100 Presents for Achille Castiglioni
On the 100th anniversary of his birth, 100 designers present 100 everyday objects as a way to celebrate the legacy of the influential Italian mastermind
“Think of a designer, any designer… and I bet they’re in there,” said Giovanna Castiglioni with pride, pointing to the dozens of signed greeting cards on the wall at the Achille Castiglioni Foundation. That collection is, indeed, a who’s who of contemporary design: from Michael Anastassiades to Marcel Wanders, from homegrown legends like Alessandro Mendini to rising stars like Formafantasma.
Across the wall, the vitrines are full of the objects that these designers-turned-selectors brought along to celebrate what would have been Castiglioni’s hundredth birthday —the designer passed away in 2002, leaving a trail of celebrated pieces for the likes of Alessi, Flos and Zanotta.
Curated by Chiara Alessi and Domitilla Dardi, this gathering has been christened 100×100 Achille, a donation of 100 objects from 100 designers to celebrate Castiglioni’s 100 would-be years. It’s both a chorale song against overdesign and a playful wink to Castiglioni’s penchant for anonymous knick-knacks —like the utilitarian found objects and odd plastic toys that still fill the display cabinets in his former studio in Milan, where the Foundation is housed today. While Philippe Starck picked a paper clip and Piero Lissoni donated a set of bonsai scissors, Simone Farresin and Andrea Trimarchi sent a humble yet sturdy broom.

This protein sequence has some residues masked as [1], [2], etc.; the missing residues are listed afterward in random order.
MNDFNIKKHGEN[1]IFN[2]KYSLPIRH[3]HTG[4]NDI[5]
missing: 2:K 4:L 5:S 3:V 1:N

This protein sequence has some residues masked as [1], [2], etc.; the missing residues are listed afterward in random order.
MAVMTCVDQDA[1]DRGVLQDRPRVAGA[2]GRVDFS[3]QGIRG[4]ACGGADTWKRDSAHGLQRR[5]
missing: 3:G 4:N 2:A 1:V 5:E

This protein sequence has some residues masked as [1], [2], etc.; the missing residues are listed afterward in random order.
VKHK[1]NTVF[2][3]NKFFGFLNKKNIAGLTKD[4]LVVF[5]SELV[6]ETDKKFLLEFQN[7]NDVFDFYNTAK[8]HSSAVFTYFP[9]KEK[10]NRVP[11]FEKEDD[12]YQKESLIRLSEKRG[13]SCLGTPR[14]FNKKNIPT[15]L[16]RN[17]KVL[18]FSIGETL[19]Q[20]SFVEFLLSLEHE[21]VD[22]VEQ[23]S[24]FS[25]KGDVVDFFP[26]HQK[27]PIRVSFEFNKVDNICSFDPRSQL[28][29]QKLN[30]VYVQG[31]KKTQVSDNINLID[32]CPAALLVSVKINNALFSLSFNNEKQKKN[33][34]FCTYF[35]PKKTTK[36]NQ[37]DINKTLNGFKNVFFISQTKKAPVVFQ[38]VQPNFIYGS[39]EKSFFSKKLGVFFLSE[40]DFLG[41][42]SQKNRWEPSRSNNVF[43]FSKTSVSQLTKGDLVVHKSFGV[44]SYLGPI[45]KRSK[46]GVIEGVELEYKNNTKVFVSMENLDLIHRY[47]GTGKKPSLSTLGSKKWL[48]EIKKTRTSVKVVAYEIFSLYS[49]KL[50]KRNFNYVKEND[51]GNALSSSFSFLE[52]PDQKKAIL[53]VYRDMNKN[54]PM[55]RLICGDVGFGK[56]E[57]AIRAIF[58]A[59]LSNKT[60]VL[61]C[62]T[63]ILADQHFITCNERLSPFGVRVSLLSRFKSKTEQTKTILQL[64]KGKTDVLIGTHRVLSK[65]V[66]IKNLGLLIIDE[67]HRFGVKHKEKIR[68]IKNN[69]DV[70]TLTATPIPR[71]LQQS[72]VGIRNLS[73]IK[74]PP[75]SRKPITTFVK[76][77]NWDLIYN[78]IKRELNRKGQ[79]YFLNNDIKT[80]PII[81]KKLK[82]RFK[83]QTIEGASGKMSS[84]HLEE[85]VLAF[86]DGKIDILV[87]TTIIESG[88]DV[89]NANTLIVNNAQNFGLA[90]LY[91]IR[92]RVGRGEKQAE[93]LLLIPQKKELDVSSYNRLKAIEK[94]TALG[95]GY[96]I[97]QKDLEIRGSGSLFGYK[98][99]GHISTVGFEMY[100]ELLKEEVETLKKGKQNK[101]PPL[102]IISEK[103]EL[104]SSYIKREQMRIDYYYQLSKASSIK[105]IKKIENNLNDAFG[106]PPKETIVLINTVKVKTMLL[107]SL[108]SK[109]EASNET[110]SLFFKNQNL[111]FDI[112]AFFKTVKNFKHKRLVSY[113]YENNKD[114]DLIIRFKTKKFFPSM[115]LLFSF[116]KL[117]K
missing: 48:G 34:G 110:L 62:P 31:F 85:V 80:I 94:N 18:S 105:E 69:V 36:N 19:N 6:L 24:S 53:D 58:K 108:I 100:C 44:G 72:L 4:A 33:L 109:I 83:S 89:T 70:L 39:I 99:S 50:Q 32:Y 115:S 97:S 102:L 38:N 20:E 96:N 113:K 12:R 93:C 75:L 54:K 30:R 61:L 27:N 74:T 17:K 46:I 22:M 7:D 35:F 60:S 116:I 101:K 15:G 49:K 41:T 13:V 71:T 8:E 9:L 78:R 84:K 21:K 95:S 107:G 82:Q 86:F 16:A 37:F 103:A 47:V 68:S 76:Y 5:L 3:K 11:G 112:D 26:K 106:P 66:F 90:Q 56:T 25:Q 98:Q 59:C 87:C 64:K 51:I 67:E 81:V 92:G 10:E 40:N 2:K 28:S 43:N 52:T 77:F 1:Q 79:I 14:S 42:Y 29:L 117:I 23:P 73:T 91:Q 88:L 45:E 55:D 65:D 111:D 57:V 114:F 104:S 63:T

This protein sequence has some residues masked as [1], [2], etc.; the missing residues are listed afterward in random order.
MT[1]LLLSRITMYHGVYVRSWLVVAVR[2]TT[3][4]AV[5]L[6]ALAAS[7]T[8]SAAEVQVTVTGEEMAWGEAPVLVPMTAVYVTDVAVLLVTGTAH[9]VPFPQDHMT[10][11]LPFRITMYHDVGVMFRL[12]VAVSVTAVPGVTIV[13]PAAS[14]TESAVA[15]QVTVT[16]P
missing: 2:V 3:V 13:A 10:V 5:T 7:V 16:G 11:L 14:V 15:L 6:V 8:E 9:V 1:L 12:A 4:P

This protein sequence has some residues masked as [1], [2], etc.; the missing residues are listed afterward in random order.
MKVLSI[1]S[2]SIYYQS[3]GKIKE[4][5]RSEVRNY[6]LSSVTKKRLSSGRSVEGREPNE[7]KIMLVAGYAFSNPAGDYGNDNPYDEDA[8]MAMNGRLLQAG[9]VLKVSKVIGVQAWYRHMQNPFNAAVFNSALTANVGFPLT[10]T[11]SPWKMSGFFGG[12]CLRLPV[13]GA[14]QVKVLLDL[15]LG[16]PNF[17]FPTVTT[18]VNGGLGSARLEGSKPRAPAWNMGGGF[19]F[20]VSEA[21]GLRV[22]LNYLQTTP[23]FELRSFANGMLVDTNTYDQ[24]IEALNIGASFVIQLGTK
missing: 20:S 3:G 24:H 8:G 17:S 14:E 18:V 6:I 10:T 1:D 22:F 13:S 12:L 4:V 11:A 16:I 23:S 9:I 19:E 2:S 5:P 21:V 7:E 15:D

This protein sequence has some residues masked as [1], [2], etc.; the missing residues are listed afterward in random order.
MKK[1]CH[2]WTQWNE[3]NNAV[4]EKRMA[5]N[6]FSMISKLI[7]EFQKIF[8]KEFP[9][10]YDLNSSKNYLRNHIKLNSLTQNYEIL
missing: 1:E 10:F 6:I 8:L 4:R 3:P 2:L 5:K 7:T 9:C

“He appreciated the innovative character and simplicity of these objects, and the clever functionality of their design,” explained Giovanna, his daughter, who oversees the Foundation with her brother Carlo. These birthday gifts, mostly inexpensive and of unknown origin, are a symbolic addition to the master’s cabinet of anonymous curiosities. And just like a birthday party, it’s a hilariously joyful (visual) feast for all involved.
And for those visiting the exhibition during the Salone del Mobile days —the institution is one of the Foundation’s partners–, there’s an added treat: students from Castiglioni’s old stomping ground, the Milan Polytechnic School of Design, are presenting their own collection of anonymous objects at Fieramilano Rho.
100×100 Achille is on display in Milan until April 30, 2018. Fear not: it’s traveling overseas after its home run. In the meantime, Corraini Edizione has published a catalogue, with essays by the Castigioni siblings, Alessi and Dardi.